In 2001, U.S. government designated the Holy Land Foundation (HLF), the largest Muslim charity in the country, as a Specially Designated Global Terrorist (SDGT) and froze their assets. After its unsuccessful challenge to its designation in federal court, the government indicted HLF and seven individuals associated with it, charging them with conspiracy to provide material support to a foreign terrorist organization (Hamas); providing material support to Hamas; conspiracy to deal in the property of a SDGT; dealing in the property of Hamas; money laundering; and filing false income tax forms.
The government never alleged that HLF gave money to Hamas. Rather, it claimed that HLF gave money to “zakat” committees in Palestine (which were not on a government list), alleging that they were not legitimate charities but instead front organizations controlled by Hamas. A federal jury found HLF and five men who worked with it guilty of three dozen counts related to the illegal transfer of millions of dollars to Hamas, money laundering and tax fraud. This case also raised evidentiary and due process concerns around surveillance and the government’s use of an unindicted co-conspirators list.
- In-Depth: The Fifth Circuit’s Holy Land Foundation Decision
- Publication of Unindicted Co-Conspirator List in Holy Land Case Violated Due Process Rights, Court Rules
- Highlights of Testimony in Second Holy Land Foundation Trial
- Conviction of Holy Land Foundation Raises Questions, Concerns for Nonprofits
The Holy Land Foundation for Relief and Development (HLF), a Texas-based charity with a mission of providing humanitarian aid in Palestine, was the largest Muslim charity in the United States until its closure in December of 2001. HLF had been legally operating for over a decade before it was designated and shut down by the Bush administration three months after 9/11. Its former officials were convicted of providing material support for terrorism on retrial in November 2008, and received sentences ranging from 15 to 65 years. The case, the evidence, the procedure, and the convictions all highlight the precarious legal position of U.S. nonprofits trying to carry out humanitarian missions.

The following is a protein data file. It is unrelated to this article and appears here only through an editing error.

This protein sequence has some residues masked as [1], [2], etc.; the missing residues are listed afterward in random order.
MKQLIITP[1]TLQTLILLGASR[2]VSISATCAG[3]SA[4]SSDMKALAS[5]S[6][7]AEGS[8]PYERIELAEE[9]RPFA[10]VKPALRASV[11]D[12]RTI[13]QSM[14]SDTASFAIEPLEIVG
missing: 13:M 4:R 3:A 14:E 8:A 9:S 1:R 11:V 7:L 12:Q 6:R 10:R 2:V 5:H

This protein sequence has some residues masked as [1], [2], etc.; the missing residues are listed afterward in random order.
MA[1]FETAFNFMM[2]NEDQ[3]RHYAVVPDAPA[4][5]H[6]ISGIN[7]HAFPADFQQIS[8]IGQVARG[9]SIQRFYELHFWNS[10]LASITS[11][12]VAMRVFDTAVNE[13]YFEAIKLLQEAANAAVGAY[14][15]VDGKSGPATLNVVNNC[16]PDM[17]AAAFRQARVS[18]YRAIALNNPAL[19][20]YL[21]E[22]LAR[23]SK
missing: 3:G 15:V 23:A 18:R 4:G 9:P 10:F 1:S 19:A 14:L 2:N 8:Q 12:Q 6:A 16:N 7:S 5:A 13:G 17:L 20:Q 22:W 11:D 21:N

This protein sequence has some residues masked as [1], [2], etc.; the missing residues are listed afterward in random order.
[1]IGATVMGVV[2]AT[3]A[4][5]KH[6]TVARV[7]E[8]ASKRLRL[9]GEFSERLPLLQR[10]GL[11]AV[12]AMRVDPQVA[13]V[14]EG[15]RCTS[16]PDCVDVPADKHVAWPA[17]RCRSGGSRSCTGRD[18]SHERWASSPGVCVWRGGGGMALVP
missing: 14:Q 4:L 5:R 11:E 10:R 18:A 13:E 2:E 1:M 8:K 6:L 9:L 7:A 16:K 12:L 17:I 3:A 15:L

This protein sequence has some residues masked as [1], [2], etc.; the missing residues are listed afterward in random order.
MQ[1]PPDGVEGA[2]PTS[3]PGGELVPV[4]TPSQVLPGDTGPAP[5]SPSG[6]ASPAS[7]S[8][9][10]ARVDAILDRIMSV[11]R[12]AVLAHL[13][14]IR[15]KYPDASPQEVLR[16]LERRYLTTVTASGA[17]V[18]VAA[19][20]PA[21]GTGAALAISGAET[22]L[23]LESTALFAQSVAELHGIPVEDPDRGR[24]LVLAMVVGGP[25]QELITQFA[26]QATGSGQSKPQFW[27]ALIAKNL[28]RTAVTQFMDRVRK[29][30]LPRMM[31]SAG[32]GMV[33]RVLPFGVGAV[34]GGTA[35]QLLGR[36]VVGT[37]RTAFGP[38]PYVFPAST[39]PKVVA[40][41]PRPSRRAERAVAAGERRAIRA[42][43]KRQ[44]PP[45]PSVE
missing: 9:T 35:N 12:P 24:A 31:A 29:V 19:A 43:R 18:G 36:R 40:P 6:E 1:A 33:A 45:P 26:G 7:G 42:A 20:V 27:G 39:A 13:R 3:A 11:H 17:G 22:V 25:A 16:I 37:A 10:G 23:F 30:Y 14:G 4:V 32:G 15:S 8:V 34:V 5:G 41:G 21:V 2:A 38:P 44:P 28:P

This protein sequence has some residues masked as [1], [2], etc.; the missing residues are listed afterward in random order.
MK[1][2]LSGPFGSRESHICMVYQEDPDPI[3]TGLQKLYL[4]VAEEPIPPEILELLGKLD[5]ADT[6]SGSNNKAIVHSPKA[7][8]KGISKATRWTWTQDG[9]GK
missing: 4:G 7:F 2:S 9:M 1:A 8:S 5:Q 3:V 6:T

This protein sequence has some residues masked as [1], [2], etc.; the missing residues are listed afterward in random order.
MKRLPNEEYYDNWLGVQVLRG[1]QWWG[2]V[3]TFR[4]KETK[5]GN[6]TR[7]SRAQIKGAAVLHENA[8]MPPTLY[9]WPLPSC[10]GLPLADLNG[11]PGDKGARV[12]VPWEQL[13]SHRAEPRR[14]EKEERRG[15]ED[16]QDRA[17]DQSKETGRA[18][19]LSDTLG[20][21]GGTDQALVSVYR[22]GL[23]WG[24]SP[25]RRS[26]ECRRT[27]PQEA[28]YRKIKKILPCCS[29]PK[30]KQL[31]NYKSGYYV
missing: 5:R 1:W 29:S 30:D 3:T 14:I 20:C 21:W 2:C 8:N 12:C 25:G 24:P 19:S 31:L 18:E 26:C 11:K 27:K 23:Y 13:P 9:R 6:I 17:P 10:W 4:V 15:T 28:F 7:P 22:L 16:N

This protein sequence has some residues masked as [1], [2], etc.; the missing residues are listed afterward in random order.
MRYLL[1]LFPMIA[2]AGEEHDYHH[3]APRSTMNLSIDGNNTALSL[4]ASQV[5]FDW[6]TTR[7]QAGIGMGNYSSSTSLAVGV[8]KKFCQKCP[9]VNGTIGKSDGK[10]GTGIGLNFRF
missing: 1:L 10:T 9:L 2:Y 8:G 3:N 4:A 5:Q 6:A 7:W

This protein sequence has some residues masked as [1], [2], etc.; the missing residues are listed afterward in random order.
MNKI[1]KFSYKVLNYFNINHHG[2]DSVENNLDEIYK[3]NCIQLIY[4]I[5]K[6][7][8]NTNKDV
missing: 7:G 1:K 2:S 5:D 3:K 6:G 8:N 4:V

Though the criminal convictions occurred in 2008, this case has roots that reach much further back. In the early 1990s, the U.S. government obtained warrants under the Foreign Intelligence Surveillance Act (FISA) to monitor the communications of senior HLF officials. In January 1995, the U.S. government designated Hamas as a Specially Designated Terrorist (SDT). This designation meant that all financial transactions with or for the benefit of Hamas were prohibited and all Hamas’s assets within the U.S. were frozen (blocked).
On Dec. 3, 2001, the Treasury Department Office of Foreign Assets Control (OFAC) designated HLF as a Specially Designated Global Terrorist (SDGT), based on information obtained from the FISA warrants that allegedly showed HLF’s support for Hamas. OFAC then froze HLF’s assets and conducted a warrantless seizure of the computers and files in HLF’s offices.
In March 2002, HLF filed a lawsuit in federal court, challenging its designation by raising constitutional and statutory claims. The judge granted government’s motion to dismiss the complaint, except as to their search and seizure claim under the Fourth Amendment. HLF appealed to the U.S. Court of Appeals for the D.C. Circuit, which affirmed in all respects, and directed summary judgment in favor of the government. The D.C. Circuit denied HLF’s petition for rehearing en banc (by the full court). In March 2004, the Supreme Court denied HLF’s petition for certiorari.
In late July 2004, HLF filed a complaint with the U.S. Department of Justice, alleging that the FBI had falsified an affidavit used to support the investigation and designation of HLF and its officers. In response, on July 26, 2004, the government unsealed a criminal indictment of HLF and seven individuals associated with it.